When Ginger and I were en route to Atlanta a couple of weekends ago, our conversation turned to the topic of solo travel. She said, “I think I’d like to go somewhere by myself, but it makes me nervous!” Girl, I feel you. Traveling by myself didn’t come by choice; at least, it didn’t at first. During my days as a software trainer, I spent 75% of my time on the road. Prior to this, I had never been anywhere by myself. I was excited to try it but also extremely intimidated. My head swam with thoughts like “I have to drive alone in an unfamiliar place!” or “I have to navigate LAX with no help!”
My first few solo trips were depressing. I was lonely, nervous, and inexperienced. Back-to-back trips for 3 weeks in a row left me homesick. Being new to the software training gig didn’t help, so in addition to worrying about getting around unfamiliar places, I also frequently second-guessed the information I taught during my training classes and lived in constant worry that I’d be fired because my trainees didn’t learn anything. (They actually did, and my trainings were fine, but I’ve always been a perfectionist).
Once I made it past the hard part, my outlook changed. Turns out, traveling alone has become the most therapeutic thing I could have done for myself.
Seeing Things Solitarily is Inspiring
The first time I visited Mt. Rainier National Park to see the wildflowers in Paradise, I did so alone.
The first time I stood in the Pacific ocean, I was by myself.
I marveled at the Oregon Trail Memorial atop a peak overlooking a rolling prairie with no one else in sight.
I walked around Sleepy Hollow in October by myself, crossing the Headless Horseman bridge at dusk.
I sat secluded and in awe of the Exploding Plastic Inevitable exhibit at the Andy Warhol museum for an hour, songs by The Velvet Underground stuck in my head for several days after. During this same trip, I visited Andy’s grave.
These experiences probably would have been just as cool if I’d had company, but I don’t think I would have has as much of a chance to deeply marvel if I hadn’t been alone. Solo travel allows you to focus on your surroundings and take in so much more.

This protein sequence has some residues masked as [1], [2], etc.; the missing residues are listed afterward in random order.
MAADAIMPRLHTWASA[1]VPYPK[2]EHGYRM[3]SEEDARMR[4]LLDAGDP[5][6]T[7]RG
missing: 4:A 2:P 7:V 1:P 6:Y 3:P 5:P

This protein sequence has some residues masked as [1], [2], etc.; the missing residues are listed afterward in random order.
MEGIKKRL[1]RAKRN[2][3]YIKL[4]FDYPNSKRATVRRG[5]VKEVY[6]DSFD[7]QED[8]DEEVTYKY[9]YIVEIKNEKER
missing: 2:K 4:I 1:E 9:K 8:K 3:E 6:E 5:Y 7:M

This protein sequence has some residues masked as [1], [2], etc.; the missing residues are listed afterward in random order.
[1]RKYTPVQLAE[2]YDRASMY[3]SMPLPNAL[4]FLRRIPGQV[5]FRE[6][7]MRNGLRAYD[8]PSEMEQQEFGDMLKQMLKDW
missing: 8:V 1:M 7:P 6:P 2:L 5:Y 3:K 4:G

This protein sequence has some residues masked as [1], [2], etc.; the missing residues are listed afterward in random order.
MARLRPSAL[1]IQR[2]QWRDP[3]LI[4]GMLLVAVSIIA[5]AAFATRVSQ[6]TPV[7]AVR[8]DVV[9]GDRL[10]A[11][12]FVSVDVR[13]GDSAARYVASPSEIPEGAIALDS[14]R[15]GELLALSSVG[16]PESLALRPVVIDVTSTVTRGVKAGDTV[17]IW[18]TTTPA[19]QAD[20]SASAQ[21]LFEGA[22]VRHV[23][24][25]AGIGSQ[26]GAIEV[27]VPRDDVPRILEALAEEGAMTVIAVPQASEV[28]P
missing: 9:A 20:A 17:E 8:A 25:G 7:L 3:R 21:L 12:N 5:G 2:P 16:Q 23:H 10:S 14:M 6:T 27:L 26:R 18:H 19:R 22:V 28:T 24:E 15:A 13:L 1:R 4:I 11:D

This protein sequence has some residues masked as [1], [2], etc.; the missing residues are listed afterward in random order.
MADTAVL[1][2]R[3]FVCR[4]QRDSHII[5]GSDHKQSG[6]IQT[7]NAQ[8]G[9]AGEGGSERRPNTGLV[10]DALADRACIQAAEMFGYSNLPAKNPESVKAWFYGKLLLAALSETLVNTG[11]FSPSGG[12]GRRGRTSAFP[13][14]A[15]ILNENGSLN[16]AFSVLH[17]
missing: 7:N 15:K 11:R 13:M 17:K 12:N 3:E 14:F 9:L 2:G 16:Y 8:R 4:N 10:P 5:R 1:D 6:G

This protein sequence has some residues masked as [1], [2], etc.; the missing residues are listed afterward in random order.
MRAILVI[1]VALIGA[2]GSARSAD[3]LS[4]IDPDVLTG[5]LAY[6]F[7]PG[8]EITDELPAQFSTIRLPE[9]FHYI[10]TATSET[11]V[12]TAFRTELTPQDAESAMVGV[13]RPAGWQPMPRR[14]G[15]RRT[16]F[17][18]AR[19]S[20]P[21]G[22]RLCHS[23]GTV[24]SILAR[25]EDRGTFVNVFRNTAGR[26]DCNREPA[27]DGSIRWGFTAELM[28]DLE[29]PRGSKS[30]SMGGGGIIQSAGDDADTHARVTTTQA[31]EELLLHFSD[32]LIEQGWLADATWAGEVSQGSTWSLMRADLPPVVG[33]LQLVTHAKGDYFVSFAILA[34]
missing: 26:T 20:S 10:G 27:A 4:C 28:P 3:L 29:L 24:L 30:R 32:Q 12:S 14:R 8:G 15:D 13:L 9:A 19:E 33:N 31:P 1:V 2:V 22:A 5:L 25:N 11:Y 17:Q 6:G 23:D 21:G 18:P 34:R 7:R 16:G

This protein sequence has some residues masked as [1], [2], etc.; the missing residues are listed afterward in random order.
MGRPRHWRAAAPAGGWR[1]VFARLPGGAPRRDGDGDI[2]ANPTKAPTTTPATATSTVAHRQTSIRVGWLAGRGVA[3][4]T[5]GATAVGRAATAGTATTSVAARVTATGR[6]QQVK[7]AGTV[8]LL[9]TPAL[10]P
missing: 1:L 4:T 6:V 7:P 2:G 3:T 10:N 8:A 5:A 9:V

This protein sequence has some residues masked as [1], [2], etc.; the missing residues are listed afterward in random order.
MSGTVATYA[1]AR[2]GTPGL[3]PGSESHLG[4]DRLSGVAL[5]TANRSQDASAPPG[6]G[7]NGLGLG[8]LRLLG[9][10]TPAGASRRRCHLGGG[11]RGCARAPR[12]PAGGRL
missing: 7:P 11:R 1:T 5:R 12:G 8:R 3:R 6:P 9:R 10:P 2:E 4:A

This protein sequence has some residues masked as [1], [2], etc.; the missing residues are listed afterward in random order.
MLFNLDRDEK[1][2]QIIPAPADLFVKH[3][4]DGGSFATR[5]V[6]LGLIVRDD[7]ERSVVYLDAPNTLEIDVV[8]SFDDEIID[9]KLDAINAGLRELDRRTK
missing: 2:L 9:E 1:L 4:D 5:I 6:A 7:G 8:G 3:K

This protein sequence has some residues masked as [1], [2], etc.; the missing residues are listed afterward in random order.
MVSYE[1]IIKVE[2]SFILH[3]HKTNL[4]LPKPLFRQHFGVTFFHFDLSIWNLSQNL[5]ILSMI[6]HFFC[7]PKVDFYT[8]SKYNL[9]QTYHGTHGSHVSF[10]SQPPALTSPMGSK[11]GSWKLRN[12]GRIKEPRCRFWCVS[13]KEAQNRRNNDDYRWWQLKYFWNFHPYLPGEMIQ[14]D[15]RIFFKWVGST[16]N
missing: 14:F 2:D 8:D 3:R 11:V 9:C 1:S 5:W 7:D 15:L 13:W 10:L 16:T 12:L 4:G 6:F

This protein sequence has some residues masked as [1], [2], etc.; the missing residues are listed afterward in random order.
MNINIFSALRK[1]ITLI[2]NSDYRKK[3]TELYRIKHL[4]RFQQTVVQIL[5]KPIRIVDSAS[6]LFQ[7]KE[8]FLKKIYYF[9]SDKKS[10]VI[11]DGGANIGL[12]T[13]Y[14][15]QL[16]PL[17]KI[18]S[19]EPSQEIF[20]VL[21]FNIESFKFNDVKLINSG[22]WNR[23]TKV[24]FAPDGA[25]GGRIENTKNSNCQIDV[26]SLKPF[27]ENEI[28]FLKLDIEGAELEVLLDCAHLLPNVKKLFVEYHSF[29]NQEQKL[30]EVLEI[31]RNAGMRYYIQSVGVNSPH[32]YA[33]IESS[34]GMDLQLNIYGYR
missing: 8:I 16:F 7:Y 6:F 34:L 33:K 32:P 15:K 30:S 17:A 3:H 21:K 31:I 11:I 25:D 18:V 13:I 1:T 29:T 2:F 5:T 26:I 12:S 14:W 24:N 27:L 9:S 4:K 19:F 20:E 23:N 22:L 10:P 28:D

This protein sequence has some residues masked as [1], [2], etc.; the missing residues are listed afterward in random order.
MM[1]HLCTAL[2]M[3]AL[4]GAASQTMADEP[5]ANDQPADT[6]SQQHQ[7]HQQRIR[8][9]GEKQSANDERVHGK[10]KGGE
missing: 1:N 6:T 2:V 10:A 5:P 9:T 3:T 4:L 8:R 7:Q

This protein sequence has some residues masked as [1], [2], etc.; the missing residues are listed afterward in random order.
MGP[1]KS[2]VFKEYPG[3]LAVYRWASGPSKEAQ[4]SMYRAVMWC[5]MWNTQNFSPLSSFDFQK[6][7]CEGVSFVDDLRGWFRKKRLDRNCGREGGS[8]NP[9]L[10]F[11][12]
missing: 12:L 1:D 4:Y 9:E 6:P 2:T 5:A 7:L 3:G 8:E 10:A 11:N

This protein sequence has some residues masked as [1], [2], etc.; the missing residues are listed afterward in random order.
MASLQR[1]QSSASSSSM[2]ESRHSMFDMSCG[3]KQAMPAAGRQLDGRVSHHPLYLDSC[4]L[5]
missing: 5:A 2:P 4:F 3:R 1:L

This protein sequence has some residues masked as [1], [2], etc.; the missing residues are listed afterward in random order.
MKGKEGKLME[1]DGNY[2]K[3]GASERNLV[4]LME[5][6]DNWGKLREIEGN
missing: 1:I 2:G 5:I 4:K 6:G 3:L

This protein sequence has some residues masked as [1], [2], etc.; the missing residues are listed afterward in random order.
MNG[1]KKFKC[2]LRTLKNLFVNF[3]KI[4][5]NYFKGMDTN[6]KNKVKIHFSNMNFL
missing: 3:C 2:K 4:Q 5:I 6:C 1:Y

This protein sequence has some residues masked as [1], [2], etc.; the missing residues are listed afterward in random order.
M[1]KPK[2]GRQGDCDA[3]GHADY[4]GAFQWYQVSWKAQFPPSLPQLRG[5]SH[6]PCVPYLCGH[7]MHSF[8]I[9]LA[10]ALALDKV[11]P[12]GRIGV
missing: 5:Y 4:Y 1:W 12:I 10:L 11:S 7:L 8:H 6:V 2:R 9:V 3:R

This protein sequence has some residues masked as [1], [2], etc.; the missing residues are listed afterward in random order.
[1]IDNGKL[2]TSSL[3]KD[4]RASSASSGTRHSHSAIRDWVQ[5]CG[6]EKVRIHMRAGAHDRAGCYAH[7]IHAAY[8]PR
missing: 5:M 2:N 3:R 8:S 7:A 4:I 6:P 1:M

You Get Out of Your Comfort Zone (and Learn to Figure Stuff Out)
My self-confidence and independence skyrocketed when I started taking solo trips, allowing me to develop problem-solving skills. The prospect of driving in New York City or Los Angeles used to terrify me, but when you’re by yourself, you’re forced to figure out how to get around (especially if you want to see more than just the inside of your hotel). I’ve braved all kinds of weather on the road, including driving around the Michigan peninsula after they had gotten huge amounts of snow. This was a terrifying prospect to a Southerner like me, but places that get snowy weather frequently are well-equipped to handle it. I’ve dealt with more delayed and canceled flights than I can even remember. I can honestly say that learning to troubleshoot travel hiccups has helped me in other parts of my life as well and has taught me to be just the slightest bit more laid-back.
You Call the Shots
Randomly driving 2 hours to the next state for a steak while doing Whole30, touring Fenway Park or Seneca Falls on your lunch break, or scoring a walk-in appointment at the coolest tattoo shop in Asheville? When you’re traveling alone, you can do whatever you want without input or protest. You can also change your plans in a snap without having to consult anyone else.
You Meet New People
Solo travel allows you to interact with people from all walks of life, especially if you stay in a shared space like a hostel. Although I mostly like to keep to myself when I’m traveling, I also find that I’m more observant of other people and more willing to strike up conversations with strangers. From a friendly Bostonian who was in a Led Zeppelin cover band in college to an MTV celebrity hanging out with his pet pig on Huntington Beach, I’ve had the opportunity to hang out with some really interesting folks, several of whom I still keep in touch with.
These great memories make it seem as though I prefer to travel by myself all the time, but I do enjoy occasionally having company on trips. Exploring a new place with someone else is a lot of fun, and you have someone to share memories with long after you’ve returned from your destination. Solo travel, though, is a wonderful tool for self-discovery, personal growth, independence, and creativity. Waking each morning to go where you want and do whatever strikes your fancy is the ultimate kind of freedom.
By the way, driving in an unfamiliar city becomes easier when you have Google Maps, and when you’ve been in as many airports as I have, you realize they’re all basically the same. Just follow the signs.